The merits of social-emotional learning skills, or SELs, have been touted several times on this blog in previous posts [“Self-Regulation Tips for Educators”, “Self-Regulation: Essential to Academic Success”] . The research conclusions are strong and indicate that self-regulation and other social-emotional strategies have been shown to help with better coping skills, better attention, and even a decrease in violence among students with good SEL skills.
In his article “How to Effectively Develop Social-Emotional and Reflection Skills,” on the Edutopia website, Maurice Elias summarized strategies for educators to consider when implementing SEL skills in the classroom. Dr. Elias is a professor and the director of the Developing Safe and Civil Schools Initiative and the Rutgers Social and Emotional Learning Laboratory, which “is dedicated to conducting action-research in public, private, and religious school settings for the purpose of building children’s skills for facing the tests of life, and not a life of tests.” The Lab’s website includes information about current projects that includes descriptions and some downloads of entire curricula.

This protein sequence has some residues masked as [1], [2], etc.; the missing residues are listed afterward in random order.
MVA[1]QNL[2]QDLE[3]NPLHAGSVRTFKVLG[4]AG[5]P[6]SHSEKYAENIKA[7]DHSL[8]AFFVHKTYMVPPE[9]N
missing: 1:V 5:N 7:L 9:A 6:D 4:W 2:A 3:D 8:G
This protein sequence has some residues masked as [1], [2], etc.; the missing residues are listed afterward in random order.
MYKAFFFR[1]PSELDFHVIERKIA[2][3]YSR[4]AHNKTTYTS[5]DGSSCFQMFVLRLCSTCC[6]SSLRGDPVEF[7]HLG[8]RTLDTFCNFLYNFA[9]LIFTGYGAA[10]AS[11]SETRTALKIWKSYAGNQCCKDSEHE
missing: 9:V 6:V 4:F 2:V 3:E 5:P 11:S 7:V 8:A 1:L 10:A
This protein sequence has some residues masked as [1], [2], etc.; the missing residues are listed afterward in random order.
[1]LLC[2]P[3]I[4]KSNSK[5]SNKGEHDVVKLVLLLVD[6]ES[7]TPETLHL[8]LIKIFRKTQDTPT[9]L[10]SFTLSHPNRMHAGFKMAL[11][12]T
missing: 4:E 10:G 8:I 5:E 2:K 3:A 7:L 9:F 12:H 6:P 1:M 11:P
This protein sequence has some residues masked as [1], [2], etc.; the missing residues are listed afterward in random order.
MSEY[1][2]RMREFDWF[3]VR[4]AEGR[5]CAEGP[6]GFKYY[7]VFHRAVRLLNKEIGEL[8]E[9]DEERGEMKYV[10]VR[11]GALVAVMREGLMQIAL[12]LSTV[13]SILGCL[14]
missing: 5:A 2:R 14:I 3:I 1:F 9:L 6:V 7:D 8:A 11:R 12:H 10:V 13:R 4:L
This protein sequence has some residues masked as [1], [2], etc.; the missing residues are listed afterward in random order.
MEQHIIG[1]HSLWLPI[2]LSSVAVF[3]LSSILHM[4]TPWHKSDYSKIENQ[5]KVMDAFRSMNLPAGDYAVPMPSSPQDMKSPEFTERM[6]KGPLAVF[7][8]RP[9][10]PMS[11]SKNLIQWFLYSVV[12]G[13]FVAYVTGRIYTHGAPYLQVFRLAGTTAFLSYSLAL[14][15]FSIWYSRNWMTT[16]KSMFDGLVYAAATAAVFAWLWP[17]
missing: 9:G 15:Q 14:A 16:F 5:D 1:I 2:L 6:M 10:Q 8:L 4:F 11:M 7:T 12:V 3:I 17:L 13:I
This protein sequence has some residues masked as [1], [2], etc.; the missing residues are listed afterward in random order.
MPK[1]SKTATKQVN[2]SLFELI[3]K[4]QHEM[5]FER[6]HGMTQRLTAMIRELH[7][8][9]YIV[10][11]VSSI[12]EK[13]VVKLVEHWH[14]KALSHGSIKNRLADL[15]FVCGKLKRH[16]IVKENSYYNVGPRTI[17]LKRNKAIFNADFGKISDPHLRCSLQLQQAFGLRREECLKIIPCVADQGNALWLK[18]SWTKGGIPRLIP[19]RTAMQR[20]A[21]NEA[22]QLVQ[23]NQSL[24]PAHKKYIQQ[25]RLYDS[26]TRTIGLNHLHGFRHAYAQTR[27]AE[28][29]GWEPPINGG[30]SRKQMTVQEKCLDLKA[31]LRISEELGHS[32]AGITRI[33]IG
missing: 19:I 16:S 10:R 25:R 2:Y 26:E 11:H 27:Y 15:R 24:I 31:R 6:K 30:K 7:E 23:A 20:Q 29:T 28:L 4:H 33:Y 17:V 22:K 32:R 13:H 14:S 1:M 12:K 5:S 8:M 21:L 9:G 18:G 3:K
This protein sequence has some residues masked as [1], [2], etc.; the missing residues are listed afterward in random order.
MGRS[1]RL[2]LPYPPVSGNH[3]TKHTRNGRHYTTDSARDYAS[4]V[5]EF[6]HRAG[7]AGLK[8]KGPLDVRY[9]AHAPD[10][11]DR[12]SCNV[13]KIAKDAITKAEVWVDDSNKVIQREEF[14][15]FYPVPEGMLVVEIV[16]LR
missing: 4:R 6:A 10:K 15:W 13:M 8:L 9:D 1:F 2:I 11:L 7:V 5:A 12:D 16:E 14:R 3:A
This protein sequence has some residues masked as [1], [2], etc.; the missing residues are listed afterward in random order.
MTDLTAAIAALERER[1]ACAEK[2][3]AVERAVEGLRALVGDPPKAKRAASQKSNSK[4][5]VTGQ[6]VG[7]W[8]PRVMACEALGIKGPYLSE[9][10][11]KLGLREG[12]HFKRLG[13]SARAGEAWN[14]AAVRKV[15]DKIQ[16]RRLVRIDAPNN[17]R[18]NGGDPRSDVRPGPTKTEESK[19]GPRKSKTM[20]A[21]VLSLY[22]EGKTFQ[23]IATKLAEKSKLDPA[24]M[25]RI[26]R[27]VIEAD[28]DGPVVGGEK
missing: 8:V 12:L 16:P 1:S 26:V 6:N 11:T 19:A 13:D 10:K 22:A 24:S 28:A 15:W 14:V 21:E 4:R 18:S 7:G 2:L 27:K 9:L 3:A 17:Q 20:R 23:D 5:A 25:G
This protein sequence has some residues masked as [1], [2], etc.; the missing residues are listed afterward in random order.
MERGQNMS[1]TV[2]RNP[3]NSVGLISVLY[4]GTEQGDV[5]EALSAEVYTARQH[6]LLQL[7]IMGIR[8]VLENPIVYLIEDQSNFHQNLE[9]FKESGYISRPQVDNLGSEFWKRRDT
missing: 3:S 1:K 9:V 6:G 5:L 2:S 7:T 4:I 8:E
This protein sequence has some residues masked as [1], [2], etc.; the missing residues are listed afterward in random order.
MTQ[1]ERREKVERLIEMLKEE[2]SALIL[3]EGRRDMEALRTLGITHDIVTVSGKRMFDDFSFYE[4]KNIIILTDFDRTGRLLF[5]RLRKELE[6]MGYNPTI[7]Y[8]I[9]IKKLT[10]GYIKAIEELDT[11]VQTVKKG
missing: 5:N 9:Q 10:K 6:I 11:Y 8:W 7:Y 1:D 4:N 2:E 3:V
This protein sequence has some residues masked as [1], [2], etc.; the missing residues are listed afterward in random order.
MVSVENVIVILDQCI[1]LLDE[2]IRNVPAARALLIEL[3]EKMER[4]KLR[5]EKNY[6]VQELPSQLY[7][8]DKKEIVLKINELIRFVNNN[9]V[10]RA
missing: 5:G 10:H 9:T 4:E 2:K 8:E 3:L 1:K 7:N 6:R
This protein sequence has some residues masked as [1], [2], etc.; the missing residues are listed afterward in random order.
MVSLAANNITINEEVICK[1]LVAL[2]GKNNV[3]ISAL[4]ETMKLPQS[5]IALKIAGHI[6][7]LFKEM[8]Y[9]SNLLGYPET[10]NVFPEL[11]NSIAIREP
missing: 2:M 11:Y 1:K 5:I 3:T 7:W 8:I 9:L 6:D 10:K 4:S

Learn more about this topic as Dr. Elias discusses his book for educators on this subject: